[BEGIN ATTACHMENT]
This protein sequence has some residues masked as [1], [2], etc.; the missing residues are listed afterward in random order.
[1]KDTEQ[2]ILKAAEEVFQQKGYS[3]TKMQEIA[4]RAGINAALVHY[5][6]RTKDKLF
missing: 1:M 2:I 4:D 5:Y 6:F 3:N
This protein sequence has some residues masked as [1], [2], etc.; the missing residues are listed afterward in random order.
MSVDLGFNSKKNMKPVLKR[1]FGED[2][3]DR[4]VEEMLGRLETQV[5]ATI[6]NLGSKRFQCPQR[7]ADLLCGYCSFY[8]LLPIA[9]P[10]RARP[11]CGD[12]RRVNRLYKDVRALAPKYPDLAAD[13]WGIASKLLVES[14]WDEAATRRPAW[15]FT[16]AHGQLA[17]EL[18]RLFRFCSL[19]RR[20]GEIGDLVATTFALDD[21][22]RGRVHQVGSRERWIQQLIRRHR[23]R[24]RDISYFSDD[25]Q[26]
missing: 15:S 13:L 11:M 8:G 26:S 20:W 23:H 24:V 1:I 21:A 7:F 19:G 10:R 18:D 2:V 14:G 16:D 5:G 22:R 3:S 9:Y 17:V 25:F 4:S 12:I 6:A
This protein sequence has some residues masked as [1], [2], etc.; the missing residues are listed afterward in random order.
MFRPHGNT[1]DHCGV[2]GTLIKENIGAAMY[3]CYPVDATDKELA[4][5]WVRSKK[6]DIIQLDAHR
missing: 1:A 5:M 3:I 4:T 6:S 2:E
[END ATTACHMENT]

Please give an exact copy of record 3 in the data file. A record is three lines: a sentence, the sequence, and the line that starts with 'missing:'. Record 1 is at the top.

This protein sequence has some residues masked as [1], [2], etc.; the missing residues are listed afterward in random order.
MFRPHGNT[1]DHCGV[2]GTLIKENIGAAMY[3]CYPVDATDKELA[4][5]WVRSKK[6]DIIQLDAHR
missing: 1:A 5:M 3:I 4:T 6:S 2:E